Article

Complementary roles of grey matter MTR and T2 lesions in predicting progression in early PPMS.

Department of Brain Repair and Rehabilitation, UCL Institute of Neurology, London, UK.
Journal of neurology, neurosurgery, and psychiatry (Impact Factor: 5.58). 10/2010; 82(4):423-8. DOI: 10.1136/jnnp.2010.209890
Source: PubMed

ABSTRACT To investigate whether T2 lesion load and magnetisation transfer ratio (MTR) in the normal-appearing white matter (NAWM) and grey matter (GM) at study entry are independent predictors of progression and whether their changes correlate with the accrual of disability, over 5 years in early primary progressive multiple sclerosis (PPMS).
Forty-seven patients with early PPMS and 18 healthy controls were recruited at baseline and invited to attend clinical 6-monthly assessments for 3 years, and after 5 years. Patients were scored on the Expanded Disability Status Scale and multiple sclerosis functional composite subtests (25-foot timed walk test (TWT), nine-hole peg test and paced auditory serial addition test). At each time point, all subjects underwent brain MRI including T2-weighted, magnetisation transfer and volumetric sequences. T2 lesion load (T2LL), MTR histogram parameters and volumes for NAWM and GM were calculated. Statistical analyses identified predictors of progression and correlations between MRI changes and clinical changes over time.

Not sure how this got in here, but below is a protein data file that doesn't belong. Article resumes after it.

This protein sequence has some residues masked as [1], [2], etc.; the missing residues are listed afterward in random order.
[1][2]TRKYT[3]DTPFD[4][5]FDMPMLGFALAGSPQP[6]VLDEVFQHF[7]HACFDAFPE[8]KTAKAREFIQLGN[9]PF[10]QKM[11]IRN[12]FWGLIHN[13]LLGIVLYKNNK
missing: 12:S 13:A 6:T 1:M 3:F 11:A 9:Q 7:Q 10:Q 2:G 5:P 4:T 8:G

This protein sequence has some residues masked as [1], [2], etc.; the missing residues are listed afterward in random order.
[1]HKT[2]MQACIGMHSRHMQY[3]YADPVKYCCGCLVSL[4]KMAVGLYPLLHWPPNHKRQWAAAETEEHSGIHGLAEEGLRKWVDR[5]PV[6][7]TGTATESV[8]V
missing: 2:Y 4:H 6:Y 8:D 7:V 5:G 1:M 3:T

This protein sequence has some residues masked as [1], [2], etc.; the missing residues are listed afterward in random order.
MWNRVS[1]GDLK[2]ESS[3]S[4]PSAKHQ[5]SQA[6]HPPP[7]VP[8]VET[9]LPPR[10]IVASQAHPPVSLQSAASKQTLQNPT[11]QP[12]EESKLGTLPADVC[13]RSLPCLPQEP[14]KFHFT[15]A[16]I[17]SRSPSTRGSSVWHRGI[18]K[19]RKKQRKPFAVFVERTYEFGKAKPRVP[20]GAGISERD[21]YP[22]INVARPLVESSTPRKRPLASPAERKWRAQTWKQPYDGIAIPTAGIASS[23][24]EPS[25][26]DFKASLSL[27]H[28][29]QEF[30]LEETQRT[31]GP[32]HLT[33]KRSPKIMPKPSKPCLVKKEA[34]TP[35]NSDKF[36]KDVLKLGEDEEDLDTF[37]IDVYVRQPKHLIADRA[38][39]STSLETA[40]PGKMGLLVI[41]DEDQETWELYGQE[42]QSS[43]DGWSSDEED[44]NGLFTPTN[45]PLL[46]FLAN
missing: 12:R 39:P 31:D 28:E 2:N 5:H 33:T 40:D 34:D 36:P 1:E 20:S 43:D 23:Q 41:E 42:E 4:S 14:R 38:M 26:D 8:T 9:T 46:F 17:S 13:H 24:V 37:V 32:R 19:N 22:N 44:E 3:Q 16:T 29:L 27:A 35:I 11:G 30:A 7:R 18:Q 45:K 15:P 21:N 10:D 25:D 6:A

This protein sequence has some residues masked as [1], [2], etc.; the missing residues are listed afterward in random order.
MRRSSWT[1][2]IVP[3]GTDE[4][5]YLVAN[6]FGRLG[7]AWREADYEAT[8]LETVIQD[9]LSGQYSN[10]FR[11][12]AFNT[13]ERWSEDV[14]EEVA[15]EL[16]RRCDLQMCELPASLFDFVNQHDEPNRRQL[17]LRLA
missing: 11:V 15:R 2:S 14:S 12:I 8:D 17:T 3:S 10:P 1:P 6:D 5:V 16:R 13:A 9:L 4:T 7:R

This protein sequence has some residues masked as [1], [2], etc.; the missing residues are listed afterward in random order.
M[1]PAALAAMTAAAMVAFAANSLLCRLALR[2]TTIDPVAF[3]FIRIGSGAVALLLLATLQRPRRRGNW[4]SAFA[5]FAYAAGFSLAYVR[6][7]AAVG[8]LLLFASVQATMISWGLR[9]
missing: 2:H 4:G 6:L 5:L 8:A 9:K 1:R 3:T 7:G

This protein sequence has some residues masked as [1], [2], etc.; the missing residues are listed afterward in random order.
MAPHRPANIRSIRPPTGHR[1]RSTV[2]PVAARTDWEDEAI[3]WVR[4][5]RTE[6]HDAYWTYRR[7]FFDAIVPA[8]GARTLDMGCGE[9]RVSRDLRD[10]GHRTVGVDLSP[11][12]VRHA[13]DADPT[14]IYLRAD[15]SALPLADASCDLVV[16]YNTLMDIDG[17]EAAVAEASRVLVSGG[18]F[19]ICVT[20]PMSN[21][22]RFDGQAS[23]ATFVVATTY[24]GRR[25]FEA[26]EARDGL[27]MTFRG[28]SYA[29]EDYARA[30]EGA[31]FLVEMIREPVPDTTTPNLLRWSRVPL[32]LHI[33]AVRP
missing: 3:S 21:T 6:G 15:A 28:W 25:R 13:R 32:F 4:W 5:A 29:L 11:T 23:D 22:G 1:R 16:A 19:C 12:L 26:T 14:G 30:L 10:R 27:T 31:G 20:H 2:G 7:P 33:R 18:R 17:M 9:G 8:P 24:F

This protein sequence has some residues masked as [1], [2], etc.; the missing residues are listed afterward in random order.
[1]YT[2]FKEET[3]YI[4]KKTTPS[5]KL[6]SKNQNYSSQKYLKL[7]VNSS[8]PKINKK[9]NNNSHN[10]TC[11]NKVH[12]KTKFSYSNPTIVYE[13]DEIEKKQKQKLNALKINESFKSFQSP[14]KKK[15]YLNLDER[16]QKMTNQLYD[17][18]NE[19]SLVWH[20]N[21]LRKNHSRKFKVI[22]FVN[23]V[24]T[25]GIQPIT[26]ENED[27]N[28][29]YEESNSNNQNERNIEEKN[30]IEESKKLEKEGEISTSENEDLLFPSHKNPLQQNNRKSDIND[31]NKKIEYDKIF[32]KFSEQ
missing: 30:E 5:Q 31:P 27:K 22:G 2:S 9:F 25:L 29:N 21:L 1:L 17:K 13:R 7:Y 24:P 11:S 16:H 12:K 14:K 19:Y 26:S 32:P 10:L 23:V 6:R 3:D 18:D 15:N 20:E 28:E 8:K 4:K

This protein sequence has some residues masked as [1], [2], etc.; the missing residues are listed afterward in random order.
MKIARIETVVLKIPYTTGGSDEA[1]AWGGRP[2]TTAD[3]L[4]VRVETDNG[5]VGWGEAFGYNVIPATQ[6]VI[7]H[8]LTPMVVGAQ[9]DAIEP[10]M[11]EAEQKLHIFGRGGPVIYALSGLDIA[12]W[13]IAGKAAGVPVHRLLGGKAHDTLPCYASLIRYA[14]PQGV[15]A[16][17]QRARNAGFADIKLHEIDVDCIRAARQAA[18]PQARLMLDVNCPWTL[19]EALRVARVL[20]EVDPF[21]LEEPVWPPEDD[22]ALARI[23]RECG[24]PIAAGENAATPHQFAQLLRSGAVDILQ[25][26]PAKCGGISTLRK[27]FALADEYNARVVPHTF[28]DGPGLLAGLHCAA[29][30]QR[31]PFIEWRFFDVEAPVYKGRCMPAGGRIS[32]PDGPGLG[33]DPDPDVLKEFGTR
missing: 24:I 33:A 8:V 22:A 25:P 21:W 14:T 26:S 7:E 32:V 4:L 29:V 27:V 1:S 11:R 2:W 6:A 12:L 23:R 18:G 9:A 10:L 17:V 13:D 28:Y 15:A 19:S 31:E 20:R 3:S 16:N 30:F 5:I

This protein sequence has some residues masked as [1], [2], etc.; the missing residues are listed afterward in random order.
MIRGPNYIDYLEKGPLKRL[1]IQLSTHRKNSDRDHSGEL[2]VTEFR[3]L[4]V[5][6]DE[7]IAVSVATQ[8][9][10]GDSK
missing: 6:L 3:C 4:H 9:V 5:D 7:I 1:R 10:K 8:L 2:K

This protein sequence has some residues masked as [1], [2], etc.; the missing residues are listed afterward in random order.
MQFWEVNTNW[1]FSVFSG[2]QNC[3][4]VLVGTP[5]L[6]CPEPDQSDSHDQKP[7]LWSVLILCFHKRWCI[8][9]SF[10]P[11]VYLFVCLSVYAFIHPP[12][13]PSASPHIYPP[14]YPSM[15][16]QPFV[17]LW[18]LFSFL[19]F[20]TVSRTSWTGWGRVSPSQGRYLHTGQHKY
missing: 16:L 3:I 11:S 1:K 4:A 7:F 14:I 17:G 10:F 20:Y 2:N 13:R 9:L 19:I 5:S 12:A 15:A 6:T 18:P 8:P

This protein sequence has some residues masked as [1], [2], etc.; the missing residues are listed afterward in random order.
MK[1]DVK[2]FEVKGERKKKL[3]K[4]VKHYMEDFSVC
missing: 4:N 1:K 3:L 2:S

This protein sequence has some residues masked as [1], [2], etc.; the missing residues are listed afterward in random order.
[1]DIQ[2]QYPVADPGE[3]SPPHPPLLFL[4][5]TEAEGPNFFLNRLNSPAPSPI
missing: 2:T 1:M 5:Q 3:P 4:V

Baseline T2LL and GM peak location and peak height MTR were independent predictors of progression, as measured by TWT; a model including these three predictors explained 91% of the variance of the progression on TWT, a significantly higher percentage than that obtained when the predictors were modelled individually (80%, 74% and 68%, respectively). A greater progression rate correlated with a steeper increase in T2LL and a faster decline in GM mean and peak location MTR.
The combined assessment of both visible white matter damage and GM involvement is useful in predicting progression in PPMS.

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Available from: Mara Cercignani, Jun 29, 2015
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